Weirdly, that link goes to a post about how libertarianism is supposedly related to the neoreactionary movement. For fuck’s sake, neoreactionaries want a return to monarchy! The author just thinks libertarians and neoreactionaries are closely related because, for completely different reasons, they both oppose his liberal ideals.
Brown then goes on to explain what MRAs are all about. It’s kind of long, but remarkably nuanced.
MRAs are the disaffected losers of a male-dominated world. They are legitimately upset that they have to put up with all the bullshit that traditionally masculine gender roles impose on men (do dangerous work; live and die by your dick; defer to “naturally” nurturing women in child-care custody battles; etc) but they don’t enjoy any of the payoffs they were promised for playing along. Patriarchy is a pyramid scheme, and for every Don Draper at the pinnacle there are a thousand Pete Campbells underneath them, whining that they can’t get their due.
At this point, Brown is on the verge of stumbling on the basic relationship between MRAs and the libertarian movement. People who used to control everything are starting to feel political power shift to other groups — from whites to people of color, from men to women — and that frightens them. And when people who frighten you are in control of the government, making the government less powerful begins to look like a good idea. And calling yourself a libertarian sounds a lot better than admitting you’re a racist or a sexist.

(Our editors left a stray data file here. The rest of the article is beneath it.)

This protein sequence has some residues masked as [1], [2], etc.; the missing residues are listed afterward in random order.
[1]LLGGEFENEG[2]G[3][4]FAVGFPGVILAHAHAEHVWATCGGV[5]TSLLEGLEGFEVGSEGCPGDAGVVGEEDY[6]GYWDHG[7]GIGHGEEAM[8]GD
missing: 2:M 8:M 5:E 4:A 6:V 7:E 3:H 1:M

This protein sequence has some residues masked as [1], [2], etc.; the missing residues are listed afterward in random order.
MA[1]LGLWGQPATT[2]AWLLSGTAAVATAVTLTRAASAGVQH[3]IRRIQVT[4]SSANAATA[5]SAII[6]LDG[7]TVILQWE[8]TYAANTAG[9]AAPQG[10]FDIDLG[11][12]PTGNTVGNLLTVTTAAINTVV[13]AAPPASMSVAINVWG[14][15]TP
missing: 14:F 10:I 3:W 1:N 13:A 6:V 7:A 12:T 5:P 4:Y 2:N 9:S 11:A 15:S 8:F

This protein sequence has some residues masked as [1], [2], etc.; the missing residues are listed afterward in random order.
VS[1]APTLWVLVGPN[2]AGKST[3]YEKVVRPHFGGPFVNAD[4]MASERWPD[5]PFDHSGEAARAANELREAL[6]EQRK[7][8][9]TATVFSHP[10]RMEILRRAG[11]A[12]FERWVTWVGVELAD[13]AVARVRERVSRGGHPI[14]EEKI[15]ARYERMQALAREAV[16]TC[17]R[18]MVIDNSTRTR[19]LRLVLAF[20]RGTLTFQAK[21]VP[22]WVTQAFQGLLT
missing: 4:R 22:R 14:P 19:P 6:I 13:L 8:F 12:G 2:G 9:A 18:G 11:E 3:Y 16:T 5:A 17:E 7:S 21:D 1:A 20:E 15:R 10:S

Unfortunately, Brown goes in a completely different direction:
You can see why these people would get along with libertarians, who are also very emotionally invested in maintaining bullshit social and economic hierarchies under the veneer of individual rights.
First of all, libertarians believe that people should be able to form whatever social and economic hierarchies they want to, which they should be free to maintain or tear down as they see fit, as long as no one forces anyone else into the hierarchy by, for example, enacting the hierarchy into law.
Second, it’s not a veneer, you jackass. It’s a guiding principle. And I guess Brown realizes that, because he then launches an attack on individualism:
One of the basic premises of libertarianism is that only individuals exist. There is no such thing as a group or a gender or a race or a nation or a community of any kind.
Not quite. Believing there’s no such thing as a group or a gender or a race or whatever would be silly. He’s misstated the principle. It’s not that only individuals exist. It’s that only individuals matter. That is, government policy should be evaluated on the basis of it’s effect on individuals, not on nebulous or questionably defined social groups.